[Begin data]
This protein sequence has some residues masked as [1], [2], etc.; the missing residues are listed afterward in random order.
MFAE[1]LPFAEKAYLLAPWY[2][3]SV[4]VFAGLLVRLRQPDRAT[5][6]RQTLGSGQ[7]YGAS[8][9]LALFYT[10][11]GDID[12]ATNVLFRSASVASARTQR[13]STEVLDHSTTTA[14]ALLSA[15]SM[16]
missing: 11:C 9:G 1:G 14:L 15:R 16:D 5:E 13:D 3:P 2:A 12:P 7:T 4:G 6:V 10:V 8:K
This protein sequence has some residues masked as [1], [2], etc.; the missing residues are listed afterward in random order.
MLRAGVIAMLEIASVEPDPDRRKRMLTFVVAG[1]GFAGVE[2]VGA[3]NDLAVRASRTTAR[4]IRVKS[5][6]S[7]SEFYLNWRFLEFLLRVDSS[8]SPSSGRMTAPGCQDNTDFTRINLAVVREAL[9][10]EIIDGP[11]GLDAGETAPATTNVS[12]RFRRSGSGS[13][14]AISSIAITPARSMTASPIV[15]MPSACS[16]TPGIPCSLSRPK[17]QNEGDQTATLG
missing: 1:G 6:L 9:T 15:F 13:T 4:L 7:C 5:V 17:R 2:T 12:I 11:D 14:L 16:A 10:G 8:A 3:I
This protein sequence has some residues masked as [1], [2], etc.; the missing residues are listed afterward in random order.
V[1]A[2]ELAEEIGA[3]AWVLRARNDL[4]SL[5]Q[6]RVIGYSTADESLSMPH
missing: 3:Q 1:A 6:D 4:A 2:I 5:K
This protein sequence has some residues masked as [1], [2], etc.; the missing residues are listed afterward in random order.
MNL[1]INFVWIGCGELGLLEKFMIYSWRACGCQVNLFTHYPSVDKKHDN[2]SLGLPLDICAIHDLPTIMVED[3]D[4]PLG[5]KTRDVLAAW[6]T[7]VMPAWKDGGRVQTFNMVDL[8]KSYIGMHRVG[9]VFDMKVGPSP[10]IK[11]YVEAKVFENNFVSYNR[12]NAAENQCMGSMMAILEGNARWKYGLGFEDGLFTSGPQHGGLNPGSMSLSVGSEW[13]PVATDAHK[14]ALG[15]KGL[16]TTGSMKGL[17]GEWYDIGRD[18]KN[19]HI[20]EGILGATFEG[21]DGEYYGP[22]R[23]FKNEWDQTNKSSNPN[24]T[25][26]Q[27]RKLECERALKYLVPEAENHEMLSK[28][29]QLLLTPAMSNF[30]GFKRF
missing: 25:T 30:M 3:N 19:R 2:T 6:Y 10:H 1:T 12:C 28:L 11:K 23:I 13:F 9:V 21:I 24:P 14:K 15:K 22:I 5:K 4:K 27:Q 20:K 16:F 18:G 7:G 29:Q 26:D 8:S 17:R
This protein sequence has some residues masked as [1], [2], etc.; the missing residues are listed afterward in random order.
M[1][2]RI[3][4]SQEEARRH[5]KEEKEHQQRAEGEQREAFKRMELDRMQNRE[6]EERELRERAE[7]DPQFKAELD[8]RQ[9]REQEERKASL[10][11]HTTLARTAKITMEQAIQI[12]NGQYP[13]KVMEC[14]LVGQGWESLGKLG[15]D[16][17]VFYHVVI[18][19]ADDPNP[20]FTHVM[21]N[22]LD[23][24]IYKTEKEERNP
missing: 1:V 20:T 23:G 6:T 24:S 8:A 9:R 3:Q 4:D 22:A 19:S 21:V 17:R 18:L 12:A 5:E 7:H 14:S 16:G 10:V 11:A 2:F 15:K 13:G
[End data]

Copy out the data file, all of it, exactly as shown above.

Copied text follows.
This protein sequence has some residues masked as [1], [2], etc.; the missing residues are listed afterward in random order.
MFAE[1]LPFAEKAYLLAPWY[2][3]SV[4]VFAGLLVRLRQPDRAT[5][6]RQTLGSGQ[7]YGAS[8][9]LALFYT[10][11]GDID[12]ATNVLFRSASVASARTQR[13]STEVLDHSTTTA[14]ALLSA[15]SM[16]
missing: 11:C 9:G 1:G 14:L 15:R 16:D 5:E 13:D 3:P 2:A 12:P 7:T 4:G 6:V 10:V 8:K
This protein sequence has some residues masked as [1], [2], etc.; the missing residues are listed afterward in random order.
MLRAGVIAMLEIASVEPDPDRRKRMLTFVVAG[1]GFAGVE[2]VGA[3]NDLAVRASRTTAR[4]IRVKS[5][6]S[7]SEFYLNWRFLEFLLRVDSS[8]SPSSGRMTAPGCQDNTDFTRINLAVVREAL[9][10]EIIDGP[11]GLDAGETAPATTNVS[12]RFRRSGSGS[13][14]AISSIAITPARSMTASPIV[15]MPSACS[16]TPGIPCSLSRPK[17]QNEGDQTATLG
missing: 1:G 6:L 9:T 15:F 13:T 4:L 7:C 5:V 17:R 2:T 12:I 11:D 14:L 16:A 10:G 8:A 3:I
This protein sequence has some residues masked as [1], [2], etc.; the missing residues are listed afterward in random order.
V[1]A[2]ELAEEIGA[3]AWVLRARNDL[4]SL[5]Q[6]RVIGYSTADESLSMPH
missing: 3:Q 1:A 6:D 4:A 2:I 5:K
This protein sequence has some residues masked as [1], [2], etc.; the missing residues are listed afterward in random order.
MNL[1]INFVWIGCGELGLLEKFMIYSWRACGCQVNLFTHYPSVDKKHDN[2]SLGLPLDICAIHDLPTIMVED[3]D[4]PLG[5]KTRDVLAAW[6]T[7]VMPAWKDGGRVQTFNMVDL[8]KSYIGMHRVG[9]VFDMKVGPSP[10]IK[11]YVEAKVFENNFVSYNR[12]NAAENQCMGSMMAILEGNARWKYGLGFEDGLFTSGPQHGGLNPGSMSLSVGSEW[13]PVATDAHK[14]ALG[15]KGL[16]TTGSMKGL[17]GEWYDIGRD[18]KN[19]HI[20]EGILGATFEG[21]DGEYYGP[22]R[23]FKNEWDQTNKSSNPN[24]T[25][26]Q[27]RKLECERALKYLVPEAENHEMLSK[28][29]QLLLTPAMSNF[30]GFKRF
missing: 25:T 30:M 3:N 19:R 2:T 6:Y 10:H 1:T 12:C 28:L 11:K 23:I 13:F 9:V 21:I 24:P 14:K 15:K 22:I 5:K 4:K 27:Q 20:K 16:F 18:G 7:G 29:Q 26:D 8:S 17:R
This protein sequence has some residues masked as [1], [2], etc.; the missing residues are listed afterward in random order.
M[1][2]RI[3][4]SQEEARRH[5]KEEKEHQQRAEGEQREAFKRMELDRMQNRE[6]EERELRERAE[7]DPQFKAELD[8]RQ[9]REQEERKASL[10][11]HTTLARTAKITMEQAIQI[12]NGQYP[13]KVMEC[14]LVGQGWESLGKLG[15]D[16][17]VFYHVVI[18][19]ADDPNP[20]FTHVM[21]N[22]LD[23][24]IYKTEKEERNP
missing: 1:V 20:T 23:G 6:T 24:S 8:A 9:R 3:Q 4:D 22:A 19:S 21:V 17:R 18:L 12:A 5:E 7:H 14:S 16:G 10:V 11:A 2:F 15:K 13:G